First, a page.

On the night a year ago when LeBron James received the first of his two NBA championship rings, Cavaliers owner Dan Gilbert said he regretted his emotionally wrought guarantee in the summer of 2010 that his team would win a title before James and the Miami Heat.
“When they won, it was the end of the end of the end of that whole thing. Now there’s nothing more to talk about,” Gilbert said.
“Until he wants to come back,” I responded.
As the Cavs open the season Wednesday night at home against the Brooklyn Nets, everything they will do in the next six months will point to the summer of 2014, when James can opt out of the final two years of his contract, become a free agent and sign another max contract.
Some Cavs fans probably hate that the circus might be coming back to town, even if a more mature James orchestrates less than a three-ring show this time.
But love him or hate him, there will be plenty of Heat-watching in Northeast Ohio this season. And it raises a point to debate: Would James be more willing to return to the Cavs if he three-peats with the Heat? Or should those who want the Chosen One back in wine and gold root for the talent in South Beach to fracture and to stumble?
Would another title, which would make the Heat the first team to win three consecutive championships since the Los Angeles Lakers of 2000-02, convince James that he has achieved all he can in Miami? (It would also be the Heat’s fourth consecutive trip to The Finals, a feat last accomplished by the Boston Celtics from 1984-87.) Or would cracks in the James-Dwyane Wade-Chris Bosh triumvirate make the gregarious James attempt to patch things up and try again?
There is no clear-cut choice, but I’m leaning toward the three-peat.
A team has won at least three consecutive championships five times in NBA history. It has been done by the Los Angeles Lakers (2000-02), twice by the Chicago Bulls (1996-98 and 1991-93), the Boston Celtics (1959-66) and the Minneapolis Lakers (1952-54). But that only those legendary Celtics kept the string going past three might convince James that the Heat’s run has ended.
Ring No. 3 would also set up a euphoric departure for James that he could ride right into Cleveland. If he could deliver such success in Miami, even those who once despised him might consider him their title savior. Next summer, James will be in the prime of his career at age 29. If you didn’t think the global icon could get any bigger, imagine the adulation of a superstar who wins another championship, then comes home to try to do the right thing.
Winning a third title would also allow James to make good on his “Not one, not two, not three….” comment from that frivolous Heat pep rally when he arrived in 2010. James does seem to want to be a man of his word. On the cover of the LeBron issue of ESPN The Magazine, he’s wearing his foundation’s “I Promise” bracelets on both wrists.
On the other hand, failure might make it easier for James to flee the Heat.
In that Oct. 28 issue of ESPN The Magazine, former Beacon Journal sports writer Brian Windhorst suggests that James and Wade might not be able to coexist much longer as they fight for alpha male status. Windhorst writes that Wade and James refer to themselves as friends, but those close to them say they are only friendly. The article suggests that Wade is unhappy trying to do what’s best for the team as he steps back and lets James take over.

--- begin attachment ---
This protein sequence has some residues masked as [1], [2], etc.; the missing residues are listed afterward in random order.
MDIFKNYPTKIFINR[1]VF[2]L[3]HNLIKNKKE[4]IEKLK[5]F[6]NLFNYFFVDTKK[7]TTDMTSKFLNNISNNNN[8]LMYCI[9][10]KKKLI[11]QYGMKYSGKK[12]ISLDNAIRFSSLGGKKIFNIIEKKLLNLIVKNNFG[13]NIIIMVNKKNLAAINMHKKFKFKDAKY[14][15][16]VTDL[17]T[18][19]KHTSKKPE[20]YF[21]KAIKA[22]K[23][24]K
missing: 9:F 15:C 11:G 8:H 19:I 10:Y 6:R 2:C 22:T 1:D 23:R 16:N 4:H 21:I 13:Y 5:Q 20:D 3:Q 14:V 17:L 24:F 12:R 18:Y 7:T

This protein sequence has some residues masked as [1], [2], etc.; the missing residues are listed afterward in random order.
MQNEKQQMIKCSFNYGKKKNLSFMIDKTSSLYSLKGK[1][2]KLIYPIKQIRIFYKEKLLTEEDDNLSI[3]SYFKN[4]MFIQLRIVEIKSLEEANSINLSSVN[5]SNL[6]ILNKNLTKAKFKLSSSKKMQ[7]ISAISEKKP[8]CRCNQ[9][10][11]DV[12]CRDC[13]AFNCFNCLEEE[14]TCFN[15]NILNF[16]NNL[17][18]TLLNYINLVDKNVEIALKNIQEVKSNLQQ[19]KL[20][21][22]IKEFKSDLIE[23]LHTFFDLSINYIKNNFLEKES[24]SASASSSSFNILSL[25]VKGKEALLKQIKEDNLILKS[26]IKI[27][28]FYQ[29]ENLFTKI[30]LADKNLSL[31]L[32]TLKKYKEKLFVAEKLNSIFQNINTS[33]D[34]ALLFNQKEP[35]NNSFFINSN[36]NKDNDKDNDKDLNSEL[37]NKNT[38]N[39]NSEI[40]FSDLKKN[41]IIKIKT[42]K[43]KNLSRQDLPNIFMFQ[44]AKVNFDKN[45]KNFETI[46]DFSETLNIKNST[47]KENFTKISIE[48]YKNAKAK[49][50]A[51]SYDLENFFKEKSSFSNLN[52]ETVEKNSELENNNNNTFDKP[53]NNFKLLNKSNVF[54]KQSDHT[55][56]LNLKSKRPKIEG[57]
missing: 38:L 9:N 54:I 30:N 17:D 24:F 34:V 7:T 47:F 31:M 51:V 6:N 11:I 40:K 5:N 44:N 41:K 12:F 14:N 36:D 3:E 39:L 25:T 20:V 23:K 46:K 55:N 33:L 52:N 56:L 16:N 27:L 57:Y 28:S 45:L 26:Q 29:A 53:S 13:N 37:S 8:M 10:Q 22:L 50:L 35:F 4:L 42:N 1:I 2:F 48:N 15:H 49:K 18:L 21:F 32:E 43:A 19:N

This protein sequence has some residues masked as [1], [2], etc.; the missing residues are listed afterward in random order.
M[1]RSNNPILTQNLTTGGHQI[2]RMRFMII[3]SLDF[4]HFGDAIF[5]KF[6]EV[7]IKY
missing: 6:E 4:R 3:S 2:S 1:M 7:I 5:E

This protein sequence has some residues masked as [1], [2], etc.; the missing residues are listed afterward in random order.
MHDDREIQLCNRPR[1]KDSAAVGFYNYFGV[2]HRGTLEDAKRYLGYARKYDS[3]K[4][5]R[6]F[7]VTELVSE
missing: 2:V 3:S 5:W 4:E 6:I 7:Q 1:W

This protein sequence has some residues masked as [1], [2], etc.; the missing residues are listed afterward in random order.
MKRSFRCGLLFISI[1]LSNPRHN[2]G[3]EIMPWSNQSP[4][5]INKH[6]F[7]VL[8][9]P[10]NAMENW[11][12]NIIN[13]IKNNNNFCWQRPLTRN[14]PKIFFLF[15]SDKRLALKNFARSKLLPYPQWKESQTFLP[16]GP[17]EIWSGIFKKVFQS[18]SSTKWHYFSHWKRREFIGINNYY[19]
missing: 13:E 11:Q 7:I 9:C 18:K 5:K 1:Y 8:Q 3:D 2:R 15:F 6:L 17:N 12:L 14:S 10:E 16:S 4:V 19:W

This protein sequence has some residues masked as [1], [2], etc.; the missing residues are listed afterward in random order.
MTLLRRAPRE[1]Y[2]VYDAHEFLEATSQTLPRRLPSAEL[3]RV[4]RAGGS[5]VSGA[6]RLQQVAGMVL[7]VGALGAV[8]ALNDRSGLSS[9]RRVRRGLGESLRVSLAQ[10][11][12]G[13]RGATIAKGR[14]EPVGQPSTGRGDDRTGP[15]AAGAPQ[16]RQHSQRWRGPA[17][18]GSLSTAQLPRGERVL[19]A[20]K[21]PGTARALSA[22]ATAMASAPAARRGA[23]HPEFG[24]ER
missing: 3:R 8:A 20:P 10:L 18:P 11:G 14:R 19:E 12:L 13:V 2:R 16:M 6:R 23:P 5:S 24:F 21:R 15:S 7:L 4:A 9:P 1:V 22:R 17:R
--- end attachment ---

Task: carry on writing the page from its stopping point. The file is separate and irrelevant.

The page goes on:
James tries to get along with everyone and should be able to keep chemistry solid with the rest of his teammates. But Wade could snap during another year of James hoopla, which might be like nothing we’ve ever seen with his free agency looming.
Those who despise James might love to see the Heat melt down internally. But that could be a souring experience for James and convince him he needs a fresh start in a city besides Cleveland.
I think the odds are good James will leave Miami. I agree with informal polls in magazines and on the Internet that Cleveland is his most likely choice if he does.
I don’t believe James wants to raise sons LeBron Jr. and Bryce in South Florida. I envision them following in his footsteps in the gym he’s spending $1 million to renovate at St. Vincent-St. Mary High School.
James also knows that no one has been able to “Light up the town like Las Vegas,” which he vowed to do here. The longer Cleveland’s championship drought, now assured to hit 50 years thanks to the woebegone Browns, the more revered will be the players who end it. His mansion in Bath might eventually have a Jamestown address if he brings us that long-awaited parade down Euclid Avenue.
The bottom line is James’ next team will be the one he deems best equipped to win championships. To convince him that’s the Cavs, their young players must show progress this season and make the playoffs.
But do the Heat need to win or lose the title to help the Cavs’ chances? Even the Kingmakers might not know for sure.
Marla Ridenour can be reached at firstname.lastname@example.org. Read the her blog at http://www.ohio.com/marla. Follow her on Twitter at www.twitter.com/MRidenourABJ and on Facebook at www.facebook.com/sports.abj.